This is part of a series of columns written by developers and others speaking at or about the Game Developers Conference in March.
“We’d like to fly you out all expense paid to speak at GDC,” my contact says. “We’d like to put you on a panel with the Global Gaming Citizen winners to talk about what it’s like to be changing the world.”
In December 2018, The Video Game Awards selected three people to be the recipients of a special award designed to recognize people overcoming extreme adversity to affect real change in our industry. Now, the recognition itself was amazing but to be asked to speak at the largest conference for developers about your personal experience is quite an honor. Especially when they offer to pay your way.
I’ve been pushing the game industry for nearly 15 years to be more accessible for gamers with disabilities. What I’m known for best is my work with AbleGamers. That charity is as important to me as anything else on earth. I bleed orange and black. But I’ve literally bled when I pushed myself too hard to do something to further the charity.
But as much as I love my charity and my colleagues, sometimes it’s nice to feel your personal sacrifices noticed aside from outside this amazing organization. In this case, I was being recognized by an audience full of my peers. For me, December was like getting the best tasting piece of birthday cake in existence. This invitation was putting a delicious buttercream icing and a dollop of vanilla ice cream on top of the cake and letting me devour it like a ravenous honey badger.
“What an honor,” I respond enthusiastically. “I can’t believe you’re offering to bring me out there!”
“Everyone here loves you. We’ve shown your video many times. Of course, we want to hear more from you.”
“Hell yes; I couldn’t be happier. I would love to accept but I’m afraid I can’t make it.”
If you’ve never heard of me before, you should know I have a blue check mark on Twitter, a purple check mark on Twitch, and two terminal illnesses that will probably kill me one day. My life involves a power wheelchair and a breathing machine called a ventilator. To say I have profound disabilities is … well … a massive understatement.
Most days, it doesn’t bother me. When I’m dating, I always have somewhere for the lady I’m with to hang her purse, I get to cut in line at Disney World, and any concert I go to always has a seat for me—because I bring my own.
But, every once in a while, it kind of sucks. Logistics are a nightmare when you’re in my situation. I can’t simply get on a plane. I’d have to get on a one-of-a-kind — yes, there’s only one—private plane that can accommodate my power wheelchair in order to get to GDC in California from Pennsylvania. All for $38,000. I only know that because this big-name company was entertaining the idea of paying the private company to fly me out to the award ceremony.
Turns out they love me. Just not that much.
I would’ve loved to have gone to the award show, GDC, SXSW, or any of the other dozen invitations I’ve had this year that I simply can’t accept because of a medical condition I was given at birth through no fault of my own.
The truth is that sometimes the universe doesn’t afford you the opportunities you wish it did, even when they present themselves. Other responsibilities get in the way or the timing doesn’t line up. Sometimes you have to turn down spectacular breaks in life for a variety of reasons from timing to cost of travel to family obligations.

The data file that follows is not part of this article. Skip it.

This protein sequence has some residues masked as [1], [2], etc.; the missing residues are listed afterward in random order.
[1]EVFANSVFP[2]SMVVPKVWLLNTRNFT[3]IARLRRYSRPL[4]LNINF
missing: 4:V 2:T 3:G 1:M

Rather than being sad about it, I decided to write this and tell you what you would’ve heard if you would’ve been there and what I would’ve said if I had been there to say it.
“Being one of the first Global Gaming Citizens is an amazing honor,” I would say…
I couldn’t be more grateful to be given the chance to become an agent of change in this phenomenal industry. We aren’t just developers and players. We’re heroes giving people escapes from their daily lives when they need them the most. We’re game changers bringing happiness all around the world with our virtual worlds and lively creations.
What other industry in the world could we possibly have joined that would allow us to be a part of so many lives without being a member of the Marvel universe.
The beauty of the definition of success is that you control what it means to you. Maybe you didn’t get to go to GDC this year. Maybe you’re reading this piece at GDC. Maybe you’re presenting at a panel. Maybe you’re attending your favorite talk. Maybe you couldn’t go because you had obligations that were more important.
Life is full of maybes. And that right there may have been the title of my talk. The truth is, though, experiences like this one right here, right here is what has made me into a GGC, a COO, or any other fancy title I’ve accrued along the way. And it’s the same thing that allowed you to get as far in life as you have and achieve as much success as you have: Do stuff.
Although it sounds like a cliché, going out there and creating, learning, contributing, and doing are the real stepping stones to success. If you miss an opportunity like GDC, it’s not the end of the world. While it’s a great conference and an amazing opportunity to network with the best minds in the world, there will always be other opportunities.
Steve Spohn is the COO of AbleGamers charity, award-winning author, and advocate for people with disabilities. When not writing or doing charity work, you can find him @StevenSpohn or streaming on Twitch.
- New AbleGamers website pairs game devs with disabled players
- Dragon Age Creative Director Mike Laidlaw Leaves BioWare After 14 Years
- Watch Epic Games’ GDC Keynote 2019 here
- 2K Games Founder Leaves Studio to Become Amazon Game Studios VP
- Twitch Celebrates Women’s History Month With Featured Frontpage Streamers